If you’re looking for a sugar-free fruit spread made with chia seed, check out these links. If you’re looking for something considerably more “jammy” (sweeter and less health-conscious) keep on reading. My version is still simple and healthy; I use three ingredients and way less sugar than my favourite freezer jam recipe. Also, did I mention it will take you longer to read this post and do an internet search on chia than make the jam?
For those of you like me, who are now wondering why anyone would mess with something as good as regular ol’ jam, consider the following:
- It’s less work. This one is worth a lot in my books–I thought regular freezer jam was easy but chia freezer jam tops anything else I’ve tried.
- It’s packed with nutrients. The chia seeds, used to thicken the jam, are loaded with calcium, dietary fibre and fatty acids. Also, this is a raw jam so all the goodness in the berries doesn’t get processed to death.
I blended everything in my food processer but you could use something as simple as a potato masher.
Raspberry Chia Jam
1 cup berries
1 tbsp chia seed (I used whole seed but milled might work even better)
2 or 3 tbsp sugar (I started at one tbsp. but added more when I was finished. There is nothing exact about this method–you can add a touch of lemon juice if it needs more kick.)
Blend ingredients and pour into jars. Let mixture sit for about 6 hours before freezing or refrigerating.
*Most chia jam recipes call for honey/maple syrup instead of sugar. I didn’t want a “healthy” tasting product so I stayed with refined sugar.
**The chia seeds are tasteless but have a bit of a texture. Raspberry jam already tastes seedy so I didn’t notice it too much. I tried the same recipe with strawberry jam to pinpoint the effect–the chia seeds aren’t crunchy, or as noticeable as raspberry seeds, but you’ might still detect them.
Fresh raspberry jam with chia seed.
Summers are an easy way to mark time, aren’t they? You probably remember the summer you learned how to drive, the summer you left home, or the summer of your first romance… Once you become a parent, summertime serves as a measuring stick for your children’s growth; one year they’re waking throughout the night to nurse, the next, they’re pooping out sand, then you’re kicking them out of bed at 11am, and soon after, you’re summers are spent attending graduations and weddings.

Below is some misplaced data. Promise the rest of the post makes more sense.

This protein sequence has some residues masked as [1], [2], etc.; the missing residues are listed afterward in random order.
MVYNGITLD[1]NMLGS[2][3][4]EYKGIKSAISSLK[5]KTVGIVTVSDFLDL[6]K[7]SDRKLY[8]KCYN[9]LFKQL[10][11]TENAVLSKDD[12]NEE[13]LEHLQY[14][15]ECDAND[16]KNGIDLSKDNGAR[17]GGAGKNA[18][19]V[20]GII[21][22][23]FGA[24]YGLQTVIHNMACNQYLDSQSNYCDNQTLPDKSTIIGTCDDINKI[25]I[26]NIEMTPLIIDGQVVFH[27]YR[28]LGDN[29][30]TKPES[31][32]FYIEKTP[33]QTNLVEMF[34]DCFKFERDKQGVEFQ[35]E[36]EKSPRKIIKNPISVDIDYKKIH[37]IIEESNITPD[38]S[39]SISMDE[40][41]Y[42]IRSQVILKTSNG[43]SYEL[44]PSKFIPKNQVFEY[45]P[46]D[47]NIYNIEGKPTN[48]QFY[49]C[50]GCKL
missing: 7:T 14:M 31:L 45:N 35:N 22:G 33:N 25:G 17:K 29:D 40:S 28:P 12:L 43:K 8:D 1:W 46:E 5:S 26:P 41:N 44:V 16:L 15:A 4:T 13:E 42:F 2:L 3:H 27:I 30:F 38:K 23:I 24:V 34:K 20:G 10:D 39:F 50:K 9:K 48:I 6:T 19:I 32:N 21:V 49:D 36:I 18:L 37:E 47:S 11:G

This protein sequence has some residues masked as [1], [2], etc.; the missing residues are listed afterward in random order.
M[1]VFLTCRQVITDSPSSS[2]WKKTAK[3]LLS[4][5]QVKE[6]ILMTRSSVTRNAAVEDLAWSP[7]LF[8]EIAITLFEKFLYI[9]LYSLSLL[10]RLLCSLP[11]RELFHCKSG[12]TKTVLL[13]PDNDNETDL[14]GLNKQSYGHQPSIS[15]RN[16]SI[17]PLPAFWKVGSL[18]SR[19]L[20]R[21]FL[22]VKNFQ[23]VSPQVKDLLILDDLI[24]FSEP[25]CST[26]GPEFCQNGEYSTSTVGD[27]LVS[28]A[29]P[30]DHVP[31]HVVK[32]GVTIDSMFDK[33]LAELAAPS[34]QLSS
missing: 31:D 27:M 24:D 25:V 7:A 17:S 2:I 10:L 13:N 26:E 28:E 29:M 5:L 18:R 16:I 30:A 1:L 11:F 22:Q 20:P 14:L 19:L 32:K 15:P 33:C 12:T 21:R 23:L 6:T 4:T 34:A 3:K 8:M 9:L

Belén’s tree; her name is “Whisper”.
Life with kids can seem so slow it’s hard to imagine being anywhere else than the stage you’re in, but looking at your family with “summer vision” is like putting your life on speed–it’s scary and thrilling at the same time. Yesterday, for example, I realized I can drive a full hour, with both daughters in the back seat, and hear nothing but their page-turning. In just a couple years, I’ve gone from telling them “mommy’s mouth needs a break”, to long stretches of silence while I tease out conversation.
Belén dressing one of Whisper’s wounds with an ointment of grass clippings.
Fortunately, all of these changes make my life easier and I’m happy to embrace them; we’re more mobile, I have helpers who actually help, and my daughters are becoming good companions. Of course we all know life leaps onward, and that change is inevitable and healthy. All the same, knowing how much these summers count and that each one is different from the last, is enough to quicken the pace of my momma heart.
still playing with stuffies…
As the previous photo shows, we’re all getting along a little better than when I posted this. Although we’re not always quite this jovial, it’s amazing what a little
bribery incentive can do to make things easier–just don’t hire me on the police force.
The weeds in my garden also quicken my pace. They’re exploding, but so is everything else. When I consider dusting off my hoe after seeing the giant thistles, it takes me 3 seconds to get distracted by picking beans, or pinching off basil or calendula, that I forget I even own a hoe.
parsnips, baby’s breath, roma tomatoes, corn flower,and nasturtiums
sunflowers, tomatoes, green beans, sage, and jalapeno peppers
calendula (edible and medicinal) and purple teepee beans
Does anyone else throw their beans into the freezer without blanching? I did it last year and they turned out just as crisp, if not better than the other beans I froze. This year, I’m freezing all my beans with much less fuss.
You won’t see my measly strawberries, timid blueberries, or stunted potato plants on the pictures above. They are a few of my garden failures. Oh, and let’s not forget about my woody, tasteless carrots that just barely germinated… but they wouldn’t make very pretty pictures, now, would they?
What’s exploding, or failing in your gardens these days?
Enjoy the rest of your week,
PS. I’d love to hear about your chia jam experiences…